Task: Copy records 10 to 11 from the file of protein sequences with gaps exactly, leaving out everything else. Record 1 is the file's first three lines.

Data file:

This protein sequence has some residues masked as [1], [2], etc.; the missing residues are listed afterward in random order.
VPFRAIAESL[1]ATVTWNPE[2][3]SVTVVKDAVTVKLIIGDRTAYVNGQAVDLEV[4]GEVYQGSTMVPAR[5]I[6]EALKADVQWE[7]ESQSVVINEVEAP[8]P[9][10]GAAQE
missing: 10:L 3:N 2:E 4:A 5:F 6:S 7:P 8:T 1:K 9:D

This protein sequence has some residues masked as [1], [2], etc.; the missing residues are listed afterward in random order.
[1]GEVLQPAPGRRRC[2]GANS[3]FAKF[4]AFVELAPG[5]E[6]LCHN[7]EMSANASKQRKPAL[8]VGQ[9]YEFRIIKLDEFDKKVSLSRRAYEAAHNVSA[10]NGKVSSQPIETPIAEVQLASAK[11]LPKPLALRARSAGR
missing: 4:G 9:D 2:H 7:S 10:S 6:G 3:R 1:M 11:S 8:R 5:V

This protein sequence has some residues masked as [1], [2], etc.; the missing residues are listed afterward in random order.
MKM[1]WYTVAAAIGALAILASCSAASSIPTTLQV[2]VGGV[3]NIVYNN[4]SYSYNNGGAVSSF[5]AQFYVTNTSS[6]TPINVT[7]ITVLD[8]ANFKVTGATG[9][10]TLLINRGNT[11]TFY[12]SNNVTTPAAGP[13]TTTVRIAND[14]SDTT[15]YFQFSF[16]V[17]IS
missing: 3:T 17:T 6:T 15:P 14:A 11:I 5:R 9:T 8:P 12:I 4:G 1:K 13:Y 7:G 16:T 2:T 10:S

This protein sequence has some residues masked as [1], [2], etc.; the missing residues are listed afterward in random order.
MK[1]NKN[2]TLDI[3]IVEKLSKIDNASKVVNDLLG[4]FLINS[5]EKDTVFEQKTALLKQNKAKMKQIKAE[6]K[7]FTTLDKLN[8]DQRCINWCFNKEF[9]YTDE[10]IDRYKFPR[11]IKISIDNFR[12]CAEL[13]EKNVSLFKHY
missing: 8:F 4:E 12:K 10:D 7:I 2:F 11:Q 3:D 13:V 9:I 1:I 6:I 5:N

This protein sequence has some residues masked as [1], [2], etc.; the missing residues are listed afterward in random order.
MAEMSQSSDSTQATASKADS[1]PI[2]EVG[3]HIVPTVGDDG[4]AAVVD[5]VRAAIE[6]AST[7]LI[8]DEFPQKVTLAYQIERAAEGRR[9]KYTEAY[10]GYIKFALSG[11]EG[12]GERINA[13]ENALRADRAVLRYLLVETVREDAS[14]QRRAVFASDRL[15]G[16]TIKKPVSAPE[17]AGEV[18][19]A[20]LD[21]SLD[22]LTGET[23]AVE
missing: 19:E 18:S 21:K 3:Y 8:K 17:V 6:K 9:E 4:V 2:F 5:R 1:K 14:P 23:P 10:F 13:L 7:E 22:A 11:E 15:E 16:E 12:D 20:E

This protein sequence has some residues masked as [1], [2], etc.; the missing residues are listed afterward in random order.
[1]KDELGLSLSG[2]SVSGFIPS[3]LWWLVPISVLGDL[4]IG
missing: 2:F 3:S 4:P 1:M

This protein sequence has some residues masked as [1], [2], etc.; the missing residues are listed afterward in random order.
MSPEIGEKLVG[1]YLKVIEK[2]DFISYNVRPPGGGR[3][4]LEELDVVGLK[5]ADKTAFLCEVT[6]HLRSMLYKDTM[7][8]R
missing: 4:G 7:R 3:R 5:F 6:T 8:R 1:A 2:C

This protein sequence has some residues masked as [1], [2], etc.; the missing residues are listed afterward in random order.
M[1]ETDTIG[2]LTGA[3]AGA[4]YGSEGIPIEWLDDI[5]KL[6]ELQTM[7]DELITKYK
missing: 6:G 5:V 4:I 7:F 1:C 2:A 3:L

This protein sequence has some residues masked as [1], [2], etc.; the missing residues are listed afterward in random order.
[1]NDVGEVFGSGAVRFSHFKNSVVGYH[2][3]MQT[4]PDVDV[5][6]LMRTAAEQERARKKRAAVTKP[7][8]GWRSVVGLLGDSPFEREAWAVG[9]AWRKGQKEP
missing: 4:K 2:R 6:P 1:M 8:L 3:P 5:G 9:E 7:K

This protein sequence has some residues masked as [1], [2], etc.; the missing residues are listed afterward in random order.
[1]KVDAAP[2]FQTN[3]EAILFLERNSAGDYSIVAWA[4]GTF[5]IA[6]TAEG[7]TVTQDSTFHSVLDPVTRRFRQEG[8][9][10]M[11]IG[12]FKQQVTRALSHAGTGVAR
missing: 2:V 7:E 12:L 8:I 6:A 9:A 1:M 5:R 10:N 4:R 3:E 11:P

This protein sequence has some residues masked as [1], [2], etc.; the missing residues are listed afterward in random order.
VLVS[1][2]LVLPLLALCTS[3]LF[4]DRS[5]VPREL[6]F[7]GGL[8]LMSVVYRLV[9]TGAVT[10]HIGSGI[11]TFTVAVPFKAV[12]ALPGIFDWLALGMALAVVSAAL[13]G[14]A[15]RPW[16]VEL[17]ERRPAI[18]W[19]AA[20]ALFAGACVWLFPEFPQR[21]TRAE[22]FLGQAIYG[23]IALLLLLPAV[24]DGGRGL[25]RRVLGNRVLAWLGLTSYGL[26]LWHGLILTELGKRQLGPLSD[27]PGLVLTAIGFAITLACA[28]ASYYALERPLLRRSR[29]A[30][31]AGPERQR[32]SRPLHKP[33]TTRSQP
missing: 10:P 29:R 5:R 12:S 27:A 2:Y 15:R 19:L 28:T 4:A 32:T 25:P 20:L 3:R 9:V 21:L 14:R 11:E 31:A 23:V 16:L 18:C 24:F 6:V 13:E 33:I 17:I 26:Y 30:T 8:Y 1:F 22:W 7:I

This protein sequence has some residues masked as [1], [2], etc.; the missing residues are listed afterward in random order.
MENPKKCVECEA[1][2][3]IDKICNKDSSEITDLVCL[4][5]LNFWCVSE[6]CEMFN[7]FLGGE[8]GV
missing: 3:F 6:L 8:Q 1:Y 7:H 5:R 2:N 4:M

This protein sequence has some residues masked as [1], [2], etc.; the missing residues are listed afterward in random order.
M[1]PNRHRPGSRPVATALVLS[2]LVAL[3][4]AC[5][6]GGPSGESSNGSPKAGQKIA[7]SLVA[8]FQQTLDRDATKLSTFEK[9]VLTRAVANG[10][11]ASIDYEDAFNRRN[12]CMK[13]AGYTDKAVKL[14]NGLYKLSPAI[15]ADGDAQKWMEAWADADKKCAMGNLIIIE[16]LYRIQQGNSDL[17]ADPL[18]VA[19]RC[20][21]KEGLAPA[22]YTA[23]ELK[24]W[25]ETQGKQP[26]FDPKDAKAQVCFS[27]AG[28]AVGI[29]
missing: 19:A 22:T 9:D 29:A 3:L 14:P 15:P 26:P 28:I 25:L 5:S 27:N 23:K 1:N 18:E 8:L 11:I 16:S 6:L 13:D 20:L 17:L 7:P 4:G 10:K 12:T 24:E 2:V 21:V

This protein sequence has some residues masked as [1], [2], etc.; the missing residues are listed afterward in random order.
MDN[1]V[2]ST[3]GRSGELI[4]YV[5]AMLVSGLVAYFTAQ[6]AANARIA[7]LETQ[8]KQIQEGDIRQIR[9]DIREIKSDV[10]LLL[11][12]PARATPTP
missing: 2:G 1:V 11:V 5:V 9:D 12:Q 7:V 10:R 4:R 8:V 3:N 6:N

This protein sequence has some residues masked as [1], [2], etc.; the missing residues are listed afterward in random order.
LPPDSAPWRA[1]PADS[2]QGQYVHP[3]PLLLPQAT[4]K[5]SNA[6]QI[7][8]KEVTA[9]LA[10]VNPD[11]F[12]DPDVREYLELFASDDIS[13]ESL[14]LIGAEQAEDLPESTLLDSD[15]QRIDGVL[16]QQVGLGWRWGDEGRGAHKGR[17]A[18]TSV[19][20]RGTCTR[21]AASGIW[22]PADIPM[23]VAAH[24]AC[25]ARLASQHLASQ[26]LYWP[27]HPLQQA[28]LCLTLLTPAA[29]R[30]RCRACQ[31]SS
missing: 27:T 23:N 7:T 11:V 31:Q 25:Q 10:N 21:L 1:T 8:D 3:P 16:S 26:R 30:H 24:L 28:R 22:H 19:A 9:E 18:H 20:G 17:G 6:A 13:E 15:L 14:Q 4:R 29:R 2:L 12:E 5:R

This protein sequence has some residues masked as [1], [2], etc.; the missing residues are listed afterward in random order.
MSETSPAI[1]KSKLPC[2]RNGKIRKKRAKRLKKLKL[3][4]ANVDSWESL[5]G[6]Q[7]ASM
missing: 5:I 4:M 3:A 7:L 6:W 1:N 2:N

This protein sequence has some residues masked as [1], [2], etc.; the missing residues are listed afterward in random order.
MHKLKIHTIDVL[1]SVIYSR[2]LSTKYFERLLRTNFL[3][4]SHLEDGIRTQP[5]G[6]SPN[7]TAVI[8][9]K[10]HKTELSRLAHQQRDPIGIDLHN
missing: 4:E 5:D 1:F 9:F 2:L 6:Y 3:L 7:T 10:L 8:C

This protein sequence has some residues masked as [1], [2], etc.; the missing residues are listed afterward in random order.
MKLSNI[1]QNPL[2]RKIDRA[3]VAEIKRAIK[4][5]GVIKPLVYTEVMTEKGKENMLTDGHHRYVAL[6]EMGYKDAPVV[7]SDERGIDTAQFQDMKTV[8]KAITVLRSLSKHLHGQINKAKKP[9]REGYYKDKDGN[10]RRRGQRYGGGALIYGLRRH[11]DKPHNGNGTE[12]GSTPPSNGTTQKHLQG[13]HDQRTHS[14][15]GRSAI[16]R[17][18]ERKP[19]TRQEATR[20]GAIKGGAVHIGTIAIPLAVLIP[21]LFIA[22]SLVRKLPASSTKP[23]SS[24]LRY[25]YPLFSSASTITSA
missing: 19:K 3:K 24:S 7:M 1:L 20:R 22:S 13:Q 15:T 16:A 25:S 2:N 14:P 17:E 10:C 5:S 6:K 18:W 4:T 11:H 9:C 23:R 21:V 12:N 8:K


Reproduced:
This protein sequence has some residues masked as [1], [2], etc.; the missing residues are listed afterward in random order.
[1]KVDAAP[2]FQTN[3]EAILFLERNSAGDYSIVAWA[4]GTF[5]IA[6]TAEG[7]TVTQDSTFHSVLDPVTRRFRQEG[8][9][10]M[11]IG[12]FKQQVTRALSHAGTGVAR
missing: 2:V 7:E 12:L 8:I 6:A 9:A 1:M 5:R 10:N 4:R 3:E 11:P

This protein sequence has some residues masked as [1], [2], etc.; the missing residues are listed afterward in random order.
VLVS[1][2]LVLPLLALCTS[3]LF[4]DRS[5]VPREL[6]F[7]GGL[8]LMSVVYRLV[9]TGAVT[10]HIGSGI[11]TFTVAVPFKAV[12]ALPGIFDWLALGMALAVVSAAL[13]G[14]A[15]RPW[16]VEL[17]ERRPAI[18]W[19]AA[20]ALFAGACVWLFPEFPQR[21]TRAE[22]FLGQAIYG[23]IALLLLLPAV[24]DGGRGL[25]RRVLGNRVLAWLGLTSYGL[26]LWHGLILTELGKRQLGPLSD[27]PGLVLTAIGFAITLACA[28]ASYYALERPLLRRSR[29]A[30][31]AGPERQR[32]SRPLHKP[33]TTRSQP
missing: 10:P 29:R 5:R 12:S 27:A 2:Y 15:R 19:L 28:T 4:A 32:T 25:P 20:L 3:R 9:V 21:L 14:R 11:E 31:A 23:V 16:L 18:C 24:F 6:V 13:E 33:I 17:I 26:Y 30:T 8:Y 1:F 22:W 7:I